There are no magic one-size-fits-all guidelines for writing a successful marketing plan. Still, the following writing and style guidelines should be adhered to:
a. Use a direct, professional writing style.
- Use appropriate business terms, not jargon.
- Use active voice with present and future tenses:
- "I will write an effective marketing plan" versus.
- "An effective marketing plan will be written by me."
b. Be positive and specific to convey potential success.
- Avoid superlatives (terrific).
- Specifics are better than glittering generalities.
c. Use numbers for impact.
- Where possible, justify projections with.
- Reasonable quantitative assumptions.
d. Use bullet points for succinctness and emphasis. They enable key points to be highlighted effectively.
e. Use A-level and B-level headings.
- Helps readers to make easy transitions from:
- One section to another.
- One topic to another.
- Forces the writer to organize the plan more carefully based on the sequence and level of topics covered in the plan.
- The size of headings should give a professional look to the report and not overwhelm the reader.
- A heading should be spaced closer to the text that follows (and that it describes) than the preceding section to avoid confusion for the reader.
- Use liberally: One every 200 to 300 words.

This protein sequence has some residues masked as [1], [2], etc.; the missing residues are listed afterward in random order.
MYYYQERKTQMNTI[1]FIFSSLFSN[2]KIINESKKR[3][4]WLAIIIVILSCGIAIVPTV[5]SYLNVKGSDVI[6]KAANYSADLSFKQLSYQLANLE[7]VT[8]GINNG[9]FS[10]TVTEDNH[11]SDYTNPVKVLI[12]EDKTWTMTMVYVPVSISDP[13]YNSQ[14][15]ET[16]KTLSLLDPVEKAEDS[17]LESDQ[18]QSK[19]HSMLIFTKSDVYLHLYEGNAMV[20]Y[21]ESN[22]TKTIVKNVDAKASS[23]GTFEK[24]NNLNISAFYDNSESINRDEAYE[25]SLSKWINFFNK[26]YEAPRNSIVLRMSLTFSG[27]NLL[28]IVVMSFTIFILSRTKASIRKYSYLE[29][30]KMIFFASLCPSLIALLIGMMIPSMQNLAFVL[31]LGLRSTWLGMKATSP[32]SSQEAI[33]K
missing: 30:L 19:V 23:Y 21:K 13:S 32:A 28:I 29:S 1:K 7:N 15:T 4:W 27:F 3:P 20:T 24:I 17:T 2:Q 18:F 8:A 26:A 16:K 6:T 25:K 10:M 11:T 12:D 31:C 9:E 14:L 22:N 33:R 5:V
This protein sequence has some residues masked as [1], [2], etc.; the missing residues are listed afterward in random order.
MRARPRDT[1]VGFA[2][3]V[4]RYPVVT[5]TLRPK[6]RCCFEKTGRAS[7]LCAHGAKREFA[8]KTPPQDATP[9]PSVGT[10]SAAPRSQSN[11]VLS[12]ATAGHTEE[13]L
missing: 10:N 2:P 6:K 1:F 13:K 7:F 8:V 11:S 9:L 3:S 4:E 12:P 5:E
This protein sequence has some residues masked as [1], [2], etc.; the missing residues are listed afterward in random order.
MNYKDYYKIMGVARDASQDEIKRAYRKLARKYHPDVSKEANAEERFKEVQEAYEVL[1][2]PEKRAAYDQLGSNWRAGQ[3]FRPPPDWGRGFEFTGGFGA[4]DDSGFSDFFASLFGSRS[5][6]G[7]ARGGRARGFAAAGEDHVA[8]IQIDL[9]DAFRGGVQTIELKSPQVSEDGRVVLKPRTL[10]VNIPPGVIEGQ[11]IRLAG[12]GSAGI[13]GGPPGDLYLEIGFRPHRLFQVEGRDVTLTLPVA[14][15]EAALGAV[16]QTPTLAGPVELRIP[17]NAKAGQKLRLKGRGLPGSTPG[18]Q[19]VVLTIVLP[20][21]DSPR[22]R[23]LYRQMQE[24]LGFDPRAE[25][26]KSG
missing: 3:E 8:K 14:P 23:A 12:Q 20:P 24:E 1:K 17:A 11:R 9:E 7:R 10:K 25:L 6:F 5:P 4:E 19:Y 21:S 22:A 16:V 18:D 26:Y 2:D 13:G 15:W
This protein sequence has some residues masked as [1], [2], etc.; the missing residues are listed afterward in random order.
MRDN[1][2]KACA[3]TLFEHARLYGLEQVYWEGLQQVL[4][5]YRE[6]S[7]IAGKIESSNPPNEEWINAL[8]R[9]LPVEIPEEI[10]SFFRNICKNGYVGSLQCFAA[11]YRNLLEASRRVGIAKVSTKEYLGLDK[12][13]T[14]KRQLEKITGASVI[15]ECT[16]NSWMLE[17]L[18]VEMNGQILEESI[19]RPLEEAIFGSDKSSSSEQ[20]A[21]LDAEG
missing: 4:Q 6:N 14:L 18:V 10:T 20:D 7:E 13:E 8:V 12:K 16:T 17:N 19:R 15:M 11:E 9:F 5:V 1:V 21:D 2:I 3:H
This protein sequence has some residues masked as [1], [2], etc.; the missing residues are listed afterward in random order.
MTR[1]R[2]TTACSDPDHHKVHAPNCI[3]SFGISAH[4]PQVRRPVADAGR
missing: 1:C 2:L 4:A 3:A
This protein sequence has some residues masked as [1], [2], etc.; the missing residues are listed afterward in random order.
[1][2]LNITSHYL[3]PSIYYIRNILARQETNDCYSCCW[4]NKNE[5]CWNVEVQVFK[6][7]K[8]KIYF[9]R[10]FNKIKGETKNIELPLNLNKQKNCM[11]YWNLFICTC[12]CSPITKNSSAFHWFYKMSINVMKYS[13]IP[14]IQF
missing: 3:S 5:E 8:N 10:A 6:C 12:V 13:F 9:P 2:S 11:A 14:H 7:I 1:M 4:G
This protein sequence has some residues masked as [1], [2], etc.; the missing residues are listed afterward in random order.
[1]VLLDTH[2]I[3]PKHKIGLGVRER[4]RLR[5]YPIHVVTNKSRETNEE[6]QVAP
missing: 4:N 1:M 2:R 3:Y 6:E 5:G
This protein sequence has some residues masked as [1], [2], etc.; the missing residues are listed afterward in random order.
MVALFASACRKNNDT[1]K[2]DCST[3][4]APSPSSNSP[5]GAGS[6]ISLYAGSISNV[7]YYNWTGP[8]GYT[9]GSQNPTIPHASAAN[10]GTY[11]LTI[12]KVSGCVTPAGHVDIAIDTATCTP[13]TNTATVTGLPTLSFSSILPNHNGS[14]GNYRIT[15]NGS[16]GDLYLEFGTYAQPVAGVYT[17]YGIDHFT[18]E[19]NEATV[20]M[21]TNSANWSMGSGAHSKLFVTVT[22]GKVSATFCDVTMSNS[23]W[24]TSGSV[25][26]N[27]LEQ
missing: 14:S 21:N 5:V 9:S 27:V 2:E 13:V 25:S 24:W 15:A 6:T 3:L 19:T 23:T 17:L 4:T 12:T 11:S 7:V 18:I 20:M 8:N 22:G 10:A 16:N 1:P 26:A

f. Use visuals where appropriate.
- Photos, illustrations, graphs, and charts enable massive amounts of information to be presented succinctly.
- Photos or sample ads can illustrate key points effectively, even if they are not in color.
- A brief caption on photos and sample ads ties them to the text and highlights their reason for being.
- A graph shows more clearly the effect of a trend (such as sales growth) than data presented in a table would do.
- Sometimes short tables are woven into the text rather than given a figure number and a title.
g. Completed marketing plan should be 20+ pages in length.
- Double spaced
- 12 pt. font
h. Use care in layout, design, and presentation.
- When creating a list:
- Use parallel construction to improve read ability.
- In this case, a series of infinitives starting with "To.."
- To improve readability:
- Each numbered section usually starts on a new page. -
- Each long table, graph, or photo is given a figure number and title.
- It appears as soon as possible after the first reference in the text, accommodating necessary page breaks.
- This avoids breaking long tables in the middle.
- Short tables or graphs:
* Are often inserted in the text without figure numbers because.
* They don't cause serious problems with page breaks.
- Effective tables seek to summarize a large amount of information in a short amount of space.
- Most readers find that indented paragraphs in marketing plans and long reports are easier to follow.
- An "introductory overview" sentence tells the reader the topics covered in the section.
- While this sentence may be omitted in short memos or plans.
- It helps readers see where the text is leading.